From the Northamptonshire Mercury, Friday 23 October, 1903:
THE BRAUNSTON TRAGEDY
FUNERAL OF THE VICTIMS
The remains of the two little girls, Hannah and Ada Knibbs, who were suffocated in a boat on the canal at Braunston last week, were laid to rest in All Saints' Churchyard, Braunston, on Saturday afternoon. They were interred near to the grave of their grandmother, Mrs. Knibbs. The bearers were eight young women of the village. A large number of the villagers gathered at the churchyard to pay a last token of respect to the little creatures who came to such an untimely end. Both the coffins were covered with wreaths and crosses from sympathising friends and playmates.
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From the Northampton Mercury - Friday 23 October 1903:
The Braunston Tragedy.
Funeral of the victims.
The remains of the two little girls, Hannah and Ada Knibbs, who were suffocated in a boat on the canal at Braunston last week, were laid to rest in All Saints' Churchyard, Braunston, on Saturday afternoon. They were interred near to the grave of their grandmother, Mrs Knibbs. The bearers were eight young women of the village. A large number of the villagers gathered at the churchyard to pay a last token of respect to the little creatures who came to such an untimely end. Both the coffins were covered with wreaths and crosses from synpathising friends and playmates.
We see Edward, Mary, son Edward and grandson Denis living in the Brentford and Chiswick District of London at the time of the 1939 Register.
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We see Edward and Mary, together with their grandson Thomas Knibbs, living at 279 High Street, Brentford and Chiswick, Middlesex, at the time of the 1939 Register.

Sources for Edward KNIBBS:

  1. 1881 British Census,
  2. Ancestry.com, England & Wales, Birth Index: 1837-1983 gave Daventry District 
  3. 1939 Register,
  4. GRO England & Wales,
  5. 1911 British Census,

Notes for Mary Ann WORRALL:

Also known as: Mary Ann Worrell
  • Birth: 12 July 1874 in Dudley District, Staffordshire, England.
  • Death: bet. October and December, 1939 in Brentford District, Middlesex, England.
  • Occupation: Barge Masters Wife  1881 

I suspect it was this Mary who was born at Dudley District, based on her age given at her death. Her death was registered as Mary A Knibbs, aged 65.

I suspect her parents were Charles and Mary Ann Worrell and we see them in 1871, living at Haywood Great Wharf, Colwich, Stafford, Staffordshire:
Charles Worrell Head Mar 57 Captain of Canal Boat Kidderminster Worcestershire
Mary Ann Worrell Wife 47 Worcester Worcestershire
Samuel Worrell Son UnM 17 Canal Boat Man Bedworth Worcestershire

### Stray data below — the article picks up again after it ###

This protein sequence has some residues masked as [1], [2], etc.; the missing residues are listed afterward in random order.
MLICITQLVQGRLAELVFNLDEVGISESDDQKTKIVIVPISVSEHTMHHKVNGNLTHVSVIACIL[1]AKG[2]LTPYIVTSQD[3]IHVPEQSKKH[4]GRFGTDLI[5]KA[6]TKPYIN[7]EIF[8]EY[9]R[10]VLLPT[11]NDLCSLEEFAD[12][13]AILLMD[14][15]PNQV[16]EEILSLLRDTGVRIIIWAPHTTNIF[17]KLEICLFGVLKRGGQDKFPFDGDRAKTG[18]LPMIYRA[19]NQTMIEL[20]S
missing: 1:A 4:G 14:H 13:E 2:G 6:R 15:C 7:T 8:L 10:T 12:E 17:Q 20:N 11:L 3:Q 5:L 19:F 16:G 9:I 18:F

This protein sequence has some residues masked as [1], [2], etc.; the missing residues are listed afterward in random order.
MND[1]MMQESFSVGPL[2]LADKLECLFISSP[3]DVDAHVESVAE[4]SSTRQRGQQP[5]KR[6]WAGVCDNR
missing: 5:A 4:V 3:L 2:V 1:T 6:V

Joshua Worrell Son UnM 9 Stoke Staffordshire
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Her brother Joshua can be seen in 1881 living at Narrow Boats Tunnel Top "Sam", Dutton, Cheshire, and I suspect this is the home of his mother, remarried to Joseph Davies.
Joseph Davies Head Mar 56 Barge Master Wooden Basset Wiltshire
Mary A Davies Wife Mar 57 Barge Masters Wife Worcester Worcester
Caroline Davies Dau UnM 19 Barge Masters Dau Wolverhampton Stafford
Joshua Warrell Other Unm 19 Barge Mate Stoke On Trent Stafford
Eliza Davies Other 11 Wales
William T Davies Other 9 Wolverhampton Stafford
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Mary's brother Joshua went on to marry a girl named Mary Ann Hughes in q2/1884 at Dudley District, Staffordshire. In 1891, we see him living at 8 Wickstones Hill, Runcorn, Cheshire:
Joshua Worrall Head Mar 29 Labourer Staffordshire Brierly Hill
Mary Ann Worrall Wife Mar 25 Staffordshire Brierly Hill
Mathew Worrall Son 6 Staffordshire Brierly Hill
Charley Worrall Son 3 Staffordshire Brierly Hill
Mary J Worrall Daur 1 Cheshire Runcorn
Joseph Stephens Boarder Mar 56 Labourer Staffordshire Brierly Hill
Emmy Stephens Boarder Mar 55 Staffordshire Brierly Hill
Joseph Stephens Boarder 21 Labourer Staffordshire Brierly Hill
Jeremiah Stephens Boarder 16 Labourer Staffordshire Brierly Hill
John Haggack Boarder 38 Labourer Kent
Thomas Bird Adopted Son 1 Lancashire Warrington
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We see Mary's brother Joshua in 1901, living at 20 Crofton Street, Warrington, Lancashire:
Joshua Worrell Head Mar 38 Coal Heaver Staffs Stoke
Mary Ann Worrell Wife 36 Staffs Brierly Hill
Matthew Worrell Son 17 Crane Driver Staffs Brierly Hill
Charles Worrell Son 12 Staffs Brierly Hill
Mary J Worrell Daur 10 Cheshire Runcorn
Jeremia Worrell Son 10 Cheshire Runcorn
Joshua Worrell Son 7 Lancs Manchester
Samuel Worrell Son 5 Lancs Manchester
Joseph Worrell Son 3 Lancs Manchester
Richard Worrell Son 1 Lancs Salford

Sources for Mary Ann WORRALL:

  1. 1939 Register,
  2. GRO England & Wales,
  3. 1881 British Census,

Notes for Hannah KNIBBS:

  • Birth: bet. April and June, 1900 in Brentford District, Middlesex, England.
  • Death: 13 October 1903 in Braunston, Northamptonshire, England .
  • Burial: 17 October 1903  Braunston, Northamptonshire, England 

Hannah's death was recorded under the name of Hannah Kingstone, in Daventry District.
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See Hannah's Burial Registration

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Our gratitude goes to the members and volunteers at Find A Grave web site for recording the details, in memory of Hannah.

Sources for Hannah KNIBBS:

  1. GRO England & Wales,
  2. Newspaper Article,

Notes for Ada KNIBBS:

  • Birth: 13 July 1901 in Foleshill District, Warwickshire, England.
  • Death: 13 October 1903 in Braunston, Northamptonshire, England .
  • Baptism: 28 July 1901  New Brentford, Middlesex, England 
  • Burial: 17 October 1903  Braunston, Northamptonshire, England 

Ada's death was recorded under the name of Ada Kingstone, in Daventry District.
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See Ada's Burial Registration

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Our gratitude goes to the members and volunteers at Find A Grave web site for recording the details, in memory of Ada.

Sources for Ada KNIBBS:

  1. GRO England & Wales, gave date 
  2. Alan Jackson,